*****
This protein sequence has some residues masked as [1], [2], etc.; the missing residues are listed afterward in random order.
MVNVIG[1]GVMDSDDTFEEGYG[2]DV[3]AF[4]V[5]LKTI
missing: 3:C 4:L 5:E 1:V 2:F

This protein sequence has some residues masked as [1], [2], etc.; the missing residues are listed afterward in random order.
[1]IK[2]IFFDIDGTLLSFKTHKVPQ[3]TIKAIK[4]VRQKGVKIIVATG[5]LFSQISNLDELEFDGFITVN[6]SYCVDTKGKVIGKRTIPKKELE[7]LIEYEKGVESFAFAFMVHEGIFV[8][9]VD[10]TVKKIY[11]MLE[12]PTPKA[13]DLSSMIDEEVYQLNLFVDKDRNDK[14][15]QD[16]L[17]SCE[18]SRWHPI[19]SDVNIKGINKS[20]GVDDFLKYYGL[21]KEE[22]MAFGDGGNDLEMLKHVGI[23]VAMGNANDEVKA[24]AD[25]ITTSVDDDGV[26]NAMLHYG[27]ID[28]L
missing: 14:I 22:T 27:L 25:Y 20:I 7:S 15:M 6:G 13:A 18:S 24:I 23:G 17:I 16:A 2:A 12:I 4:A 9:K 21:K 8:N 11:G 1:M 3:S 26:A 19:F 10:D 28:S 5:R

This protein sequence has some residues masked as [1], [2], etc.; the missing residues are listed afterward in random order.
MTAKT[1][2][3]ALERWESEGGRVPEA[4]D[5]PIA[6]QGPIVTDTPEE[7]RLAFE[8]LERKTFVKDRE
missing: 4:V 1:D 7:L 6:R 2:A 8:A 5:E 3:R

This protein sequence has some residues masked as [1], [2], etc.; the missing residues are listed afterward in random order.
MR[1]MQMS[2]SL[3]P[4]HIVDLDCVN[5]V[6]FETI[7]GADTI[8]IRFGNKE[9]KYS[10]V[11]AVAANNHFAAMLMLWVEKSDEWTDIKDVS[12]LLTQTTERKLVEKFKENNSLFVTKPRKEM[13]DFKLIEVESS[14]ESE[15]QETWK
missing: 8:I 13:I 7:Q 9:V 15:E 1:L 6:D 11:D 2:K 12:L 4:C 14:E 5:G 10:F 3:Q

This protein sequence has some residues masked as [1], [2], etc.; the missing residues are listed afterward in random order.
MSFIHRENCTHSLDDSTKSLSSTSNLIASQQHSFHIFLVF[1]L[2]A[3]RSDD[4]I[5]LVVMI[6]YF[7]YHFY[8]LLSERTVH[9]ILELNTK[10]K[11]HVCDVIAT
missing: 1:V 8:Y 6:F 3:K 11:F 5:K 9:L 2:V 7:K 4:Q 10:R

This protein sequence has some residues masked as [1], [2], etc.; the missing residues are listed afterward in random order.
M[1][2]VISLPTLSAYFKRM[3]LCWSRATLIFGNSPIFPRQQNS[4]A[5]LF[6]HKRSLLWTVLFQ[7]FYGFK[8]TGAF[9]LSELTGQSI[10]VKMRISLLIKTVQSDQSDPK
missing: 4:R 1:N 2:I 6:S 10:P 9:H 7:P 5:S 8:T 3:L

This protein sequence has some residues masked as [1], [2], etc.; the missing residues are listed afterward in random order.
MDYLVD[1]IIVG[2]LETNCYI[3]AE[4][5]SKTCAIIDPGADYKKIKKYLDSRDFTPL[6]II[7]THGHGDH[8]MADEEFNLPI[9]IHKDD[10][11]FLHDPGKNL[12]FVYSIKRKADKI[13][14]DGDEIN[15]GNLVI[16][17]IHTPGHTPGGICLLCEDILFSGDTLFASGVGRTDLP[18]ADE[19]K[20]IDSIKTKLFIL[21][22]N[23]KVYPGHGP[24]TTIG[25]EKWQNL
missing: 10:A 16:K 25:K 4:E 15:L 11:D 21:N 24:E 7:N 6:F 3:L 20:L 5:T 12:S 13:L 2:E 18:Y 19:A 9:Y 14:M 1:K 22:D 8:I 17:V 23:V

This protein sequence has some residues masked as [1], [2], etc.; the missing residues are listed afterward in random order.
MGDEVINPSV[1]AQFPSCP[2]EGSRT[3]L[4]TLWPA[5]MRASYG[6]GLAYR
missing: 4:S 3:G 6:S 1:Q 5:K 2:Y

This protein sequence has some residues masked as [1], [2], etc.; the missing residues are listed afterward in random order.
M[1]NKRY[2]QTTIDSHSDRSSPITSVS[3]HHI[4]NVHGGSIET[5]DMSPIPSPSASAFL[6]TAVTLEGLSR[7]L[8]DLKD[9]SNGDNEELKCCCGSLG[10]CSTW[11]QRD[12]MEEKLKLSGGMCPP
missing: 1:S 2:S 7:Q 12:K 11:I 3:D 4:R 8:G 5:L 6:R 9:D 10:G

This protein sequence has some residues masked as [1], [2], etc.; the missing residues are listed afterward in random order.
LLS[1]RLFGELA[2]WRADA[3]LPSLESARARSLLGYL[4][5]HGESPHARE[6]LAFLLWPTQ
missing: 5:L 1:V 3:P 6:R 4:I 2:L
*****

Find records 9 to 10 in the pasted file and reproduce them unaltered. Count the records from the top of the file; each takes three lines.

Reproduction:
This protein sequence has some residues masked as [1], [2], etc.; the missing residues are listed afterward in random order.
M[1]NKRY[2]QTTIDSHSDRSSPITSVS[3]HHI[4]NVHGGSIET[5]DMSPIPSPSASAFL[6]TAVTLEGLSR[7]L[8]DLKD[9]SNGDNEELKCCCGSLG[10]CSTW[11]QRD[12]MEEKLKLSGGMCPP
missing: 1:S 2:S 7:Q 12:K 11:I 3:D 4:R 8:G 5:L 6:R 9:D 10:G

This protein sequence has some residues masked as [1], [2], etc.; the missing residues are listed afterward in random order.
LLS[1]RLFGELA[2]WRADA[3]LPSLESARARSLLGYL[4][5]HGESPHARE[6]LAFLLWPTQ
missing: 5:L 1:V 3:P 6:R 4:I 2:L